Knights’ generosity helps school spiritual development

9 Knights cheque

The Knights of the Southern Cross are helping a group of “south” kids head north — to help with their spiritual development.

The Knights, a society of Catholic men, supporting bishops, priests and laity in promoting Christian values and spiritual growth, are providing financial assistance so that 56 years 7 and 8 students from St John the Evangelist School in Otara in south Auckland can make a pilgrimage to the Hokianga and elsewhere in Northland.

The three-day pilgrimage, just before Labour weekend, will see the students visit significant sites including Tane Mahuta (the largest known living kauri tree in New Zealand), Rawene, Totara Point, St Mary’s in Motuti, Waitangi and Russell.

The school started doing a Northland pilgrimage four years ago, explained deputy principal Monica van Tiel, and they have had two since then.

“We wanted our students to leave our school [with] a very positive aspect of their faith and we thought, ending their primary school years with us, and being able to take part in a pilgrimage up north to the Hokianga, would be a wonderful way to do that for them,” Mrs van Tiel said.

She noted that, for most of the students, the pilgrimage is the first time they have been away from family. Staff members accompany the students.

“Every stop that we make, we have a little liturgy and reflection time. So it is about taking in the awe and wonder of God’s creations and it is also a time for reflection on where we are on our faith journey and appreciating who and what we have in our lives and also what we can do to be the best that we can be and to live our life to the fullest,” she said.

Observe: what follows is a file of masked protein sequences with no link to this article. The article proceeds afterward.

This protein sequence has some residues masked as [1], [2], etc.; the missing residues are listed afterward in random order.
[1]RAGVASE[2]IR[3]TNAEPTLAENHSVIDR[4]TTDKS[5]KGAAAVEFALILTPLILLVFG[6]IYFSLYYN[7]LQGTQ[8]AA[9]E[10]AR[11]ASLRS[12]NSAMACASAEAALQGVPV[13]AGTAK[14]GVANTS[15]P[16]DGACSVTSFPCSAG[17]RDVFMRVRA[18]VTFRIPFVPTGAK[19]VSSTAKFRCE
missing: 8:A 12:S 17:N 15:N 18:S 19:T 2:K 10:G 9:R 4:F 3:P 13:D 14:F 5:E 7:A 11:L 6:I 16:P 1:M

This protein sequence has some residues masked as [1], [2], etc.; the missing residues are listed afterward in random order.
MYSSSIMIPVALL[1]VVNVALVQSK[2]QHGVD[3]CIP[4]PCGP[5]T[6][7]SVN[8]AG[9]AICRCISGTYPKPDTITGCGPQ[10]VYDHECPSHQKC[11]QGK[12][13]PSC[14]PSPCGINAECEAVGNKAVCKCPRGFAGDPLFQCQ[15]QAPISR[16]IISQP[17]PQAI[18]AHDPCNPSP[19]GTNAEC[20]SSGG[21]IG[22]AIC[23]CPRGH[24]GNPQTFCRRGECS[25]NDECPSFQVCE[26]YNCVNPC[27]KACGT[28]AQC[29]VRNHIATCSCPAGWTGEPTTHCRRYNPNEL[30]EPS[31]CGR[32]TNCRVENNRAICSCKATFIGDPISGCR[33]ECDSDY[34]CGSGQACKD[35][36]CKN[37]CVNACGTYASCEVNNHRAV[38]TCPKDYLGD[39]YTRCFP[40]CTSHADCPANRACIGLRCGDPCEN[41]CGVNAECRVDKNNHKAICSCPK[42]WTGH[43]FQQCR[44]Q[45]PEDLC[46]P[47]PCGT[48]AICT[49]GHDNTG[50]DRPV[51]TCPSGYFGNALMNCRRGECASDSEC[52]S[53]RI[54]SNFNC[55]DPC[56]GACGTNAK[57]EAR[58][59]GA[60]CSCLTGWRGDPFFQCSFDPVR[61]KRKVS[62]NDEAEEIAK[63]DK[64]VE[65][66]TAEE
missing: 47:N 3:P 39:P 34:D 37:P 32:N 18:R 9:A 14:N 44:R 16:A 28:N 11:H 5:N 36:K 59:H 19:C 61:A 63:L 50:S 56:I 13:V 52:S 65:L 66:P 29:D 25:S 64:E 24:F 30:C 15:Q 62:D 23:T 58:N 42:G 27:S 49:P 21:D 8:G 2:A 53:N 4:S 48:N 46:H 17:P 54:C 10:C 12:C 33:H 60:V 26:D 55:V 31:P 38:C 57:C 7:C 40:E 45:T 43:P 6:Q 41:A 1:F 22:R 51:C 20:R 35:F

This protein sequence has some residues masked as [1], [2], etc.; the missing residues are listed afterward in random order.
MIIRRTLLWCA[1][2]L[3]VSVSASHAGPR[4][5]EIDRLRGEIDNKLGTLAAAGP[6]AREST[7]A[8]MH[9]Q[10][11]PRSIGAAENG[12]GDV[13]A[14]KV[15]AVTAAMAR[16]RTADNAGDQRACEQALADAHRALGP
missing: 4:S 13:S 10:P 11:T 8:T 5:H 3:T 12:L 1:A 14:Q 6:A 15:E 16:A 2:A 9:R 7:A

The students going this year are certainly excited at what lies ahead.

Denise Bartley said visiting Tane Mahuta will be very special for her. It will help with reflection on creation and God’s goodness, as well as the threats
posed to the environment.

Stephanie Jerome-Senio said that “we know that it is definitely not a camp — it is a spiritual journey for us”. It will be an opportunity to learn more about “Te Ao Maori” and to gain a deeper connection with God.

Alizé Tutagalevao added that the pilgrimage will reinforce to the students that “our faith is our compass in life”. And Daesha Schuster said she is looking forward to visiting places with links to Catholic spiritual “whakapapa”.

Mrs van Tiel said that the school decided the only things parents would be asked for is tinned food and biscuits for the journey, not money.

“And the school would have to fund the rest,” Mrs van Tiel said.

While many of the families with children at the school have three or four people working within their homes, still, after the rent is paid, it is still a struggle, because of rising costs, she said.

But being a small decile one school, “that is quite a challenge for us, because the amount of operations grant and money we get to survive on is quite limited, so we had to find ways to be able to finance this. And we have done, up until this year. But with rising costs and the increase in the number of students that we have, our bus costs have almost doubled, so it has added a considerable cost to the pilgrimage”.

So the assistance from the Knights is very timely, she said. “I think God meant it to happen.”

The Knights “get involved in projects from time to time”, said spokesman Chris Bonugli.

“We were looking for something that involved schools, particularly how we could assist in spiritual development, or fund a project that involved spiritual development,” he said.

They were put in touch with St John’s by Auckland diocese Catholic Social Services director John Metherell.

“We explored a number of areas and they came up with this particular idea, which we were very impressed by and the people we spoke with as well,” Mr Bonugli said.

Now the Knights are looking forward to a presentation about the pilgrimage from St John’s students, when they get back.

“We see this as the first step in the relationship with the school,” Mr Bonugli said.

“There are other ways, maybe, that we can help in the future. So it is really a starting point.”

The Knights of the Southern Cross (KSC) are part of the worldwide Catholic Knights organisation and have been active in New Zealand for almost 100 years.

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Michael Otto

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